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Cholera deaths rise in Zimbabwe

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  • Zimbabwe cholera outbreak spikes as death toll passes 300
  • Poor sanitation and contaminated water behind outbreak
  • Zimbabwe's health system is on the brink of collapse aid agencies say
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(CNN) -- Cholera-related deaths and new cases continued to spike in recent days in Zimbabwe, where health and sanitation services have been deteriorating amid widespread political turmoil.

Over the last four days, the number of cholera deaths in the country increased from 294 to 313 and the number of cases has increased from 6,072 to 7,283, the U.N. Office for the Coordination for Humanitarian Affairs said on Monday. The numbers have been reported from August till now.

Health officials say the water-borne disease is spreading fast because of the poor sanitation or contaminated water, which Zimbabweans are using for drinking and to prepare food.

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U.N. Secretary-General Ban Ki-moon issued a statement on Tuesday saying he is "distressed over the "collapse of health, sanitation and education services, and the consequent rapidly escalating cholera outbreak."

The nation's capital, Harare, has not imported adequate supplies of chemicals to treat water, resulting in citizens resorting to shallow wells and rivers for water, according to health advocates.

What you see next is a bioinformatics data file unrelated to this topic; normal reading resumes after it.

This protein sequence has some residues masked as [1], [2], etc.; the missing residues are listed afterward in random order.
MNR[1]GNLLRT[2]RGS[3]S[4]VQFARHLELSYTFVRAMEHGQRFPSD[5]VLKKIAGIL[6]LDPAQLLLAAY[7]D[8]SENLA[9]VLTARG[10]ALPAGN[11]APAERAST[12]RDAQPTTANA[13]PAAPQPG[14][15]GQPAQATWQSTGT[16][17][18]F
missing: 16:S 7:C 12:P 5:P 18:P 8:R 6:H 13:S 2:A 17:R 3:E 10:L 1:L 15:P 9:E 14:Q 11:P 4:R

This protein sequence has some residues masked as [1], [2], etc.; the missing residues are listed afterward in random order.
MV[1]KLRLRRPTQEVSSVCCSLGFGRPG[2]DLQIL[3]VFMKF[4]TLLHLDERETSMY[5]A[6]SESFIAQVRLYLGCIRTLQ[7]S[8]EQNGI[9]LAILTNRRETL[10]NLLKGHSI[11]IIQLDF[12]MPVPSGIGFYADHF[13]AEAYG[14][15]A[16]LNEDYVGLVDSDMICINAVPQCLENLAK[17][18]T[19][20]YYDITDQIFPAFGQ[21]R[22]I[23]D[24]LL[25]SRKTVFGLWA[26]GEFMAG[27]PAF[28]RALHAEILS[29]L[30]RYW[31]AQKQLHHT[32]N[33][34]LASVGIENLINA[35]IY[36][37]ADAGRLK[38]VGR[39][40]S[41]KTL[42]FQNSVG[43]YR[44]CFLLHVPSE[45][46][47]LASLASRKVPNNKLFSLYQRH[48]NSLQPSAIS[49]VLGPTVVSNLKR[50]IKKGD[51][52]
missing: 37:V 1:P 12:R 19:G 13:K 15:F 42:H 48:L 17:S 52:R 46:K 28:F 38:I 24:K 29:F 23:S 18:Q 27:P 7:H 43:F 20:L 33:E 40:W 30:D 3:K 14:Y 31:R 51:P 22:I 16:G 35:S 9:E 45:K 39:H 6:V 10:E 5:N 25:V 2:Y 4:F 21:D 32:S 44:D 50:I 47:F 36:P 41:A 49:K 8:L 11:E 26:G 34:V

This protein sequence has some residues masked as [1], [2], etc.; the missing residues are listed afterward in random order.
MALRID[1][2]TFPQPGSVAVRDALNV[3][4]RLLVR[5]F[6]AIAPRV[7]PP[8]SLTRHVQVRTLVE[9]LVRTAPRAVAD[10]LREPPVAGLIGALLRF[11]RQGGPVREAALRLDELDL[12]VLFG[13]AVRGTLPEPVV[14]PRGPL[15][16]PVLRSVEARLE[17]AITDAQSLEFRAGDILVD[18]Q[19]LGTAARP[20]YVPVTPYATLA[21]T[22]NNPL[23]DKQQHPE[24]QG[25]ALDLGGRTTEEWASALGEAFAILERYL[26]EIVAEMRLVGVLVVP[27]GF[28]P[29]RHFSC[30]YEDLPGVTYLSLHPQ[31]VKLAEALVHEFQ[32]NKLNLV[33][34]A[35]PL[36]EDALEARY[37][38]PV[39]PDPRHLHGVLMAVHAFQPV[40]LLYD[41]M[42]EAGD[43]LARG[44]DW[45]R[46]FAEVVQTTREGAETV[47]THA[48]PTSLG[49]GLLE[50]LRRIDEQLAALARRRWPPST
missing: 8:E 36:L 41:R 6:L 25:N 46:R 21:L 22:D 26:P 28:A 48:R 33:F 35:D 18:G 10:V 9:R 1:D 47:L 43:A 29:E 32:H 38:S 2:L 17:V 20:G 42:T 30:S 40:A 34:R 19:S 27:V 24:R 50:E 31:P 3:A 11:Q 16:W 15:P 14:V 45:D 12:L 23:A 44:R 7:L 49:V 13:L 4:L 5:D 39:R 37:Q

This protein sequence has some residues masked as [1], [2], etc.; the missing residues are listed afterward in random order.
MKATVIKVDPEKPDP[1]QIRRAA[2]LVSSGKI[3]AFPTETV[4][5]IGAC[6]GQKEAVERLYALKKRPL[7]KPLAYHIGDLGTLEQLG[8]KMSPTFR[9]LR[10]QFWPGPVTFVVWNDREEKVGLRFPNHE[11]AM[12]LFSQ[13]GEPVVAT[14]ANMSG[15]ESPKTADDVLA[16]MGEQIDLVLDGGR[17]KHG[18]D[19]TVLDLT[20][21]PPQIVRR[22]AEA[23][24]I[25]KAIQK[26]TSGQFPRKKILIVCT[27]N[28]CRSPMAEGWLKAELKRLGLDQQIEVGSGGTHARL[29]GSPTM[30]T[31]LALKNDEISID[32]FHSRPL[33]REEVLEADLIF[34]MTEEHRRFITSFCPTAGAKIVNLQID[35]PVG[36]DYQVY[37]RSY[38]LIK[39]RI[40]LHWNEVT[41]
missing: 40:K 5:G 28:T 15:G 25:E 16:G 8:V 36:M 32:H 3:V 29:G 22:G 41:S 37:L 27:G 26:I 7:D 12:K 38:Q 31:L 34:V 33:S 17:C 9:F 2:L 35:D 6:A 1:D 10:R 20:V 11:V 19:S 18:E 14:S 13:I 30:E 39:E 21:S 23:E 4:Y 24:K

The situation in Zimbabwe has been compounded by a collapsing health delivery system. Government hospitals have closed as doctors and nurses stopped reporting for duty, citing archaic equipment and poor compensation, the World Health Organization has said.

A group including former UN chief Kofi Annan and former U.S. President Jimmy Carter recently postponed a visit to Zimbabwe meant to highlight the country's humanitarian crisis after Zimbabwe government refused to cooperate with the delegation.

Ban on Tuesday backed the "humanitarian initiative" and regretted the government's failure to cooperate "with their timely, well-intended effort to assist the people of Zimbabwe." He is hopeful that another mission will take place soon.

The humanitarian problems illustrate the political problem in Zimbabwe, where a power-sharing agreement signed in September between President Robert Mugabe of the ruling ZANU-PF party and MDC leader Morgan Tsvangirai has yet to take effect.

The U.N. leader also urged Zimbabwean parties "to rapidly reach an agreement on the formation of a new government consistent with the letter and spirit of the 15 September agreement."

"The people of Zimbabwe cannot afford another failure by their political leadership to reach a fair and workable agreement that would allow Zimbabwe to tackle the formidable challenges ahead," Ban said.

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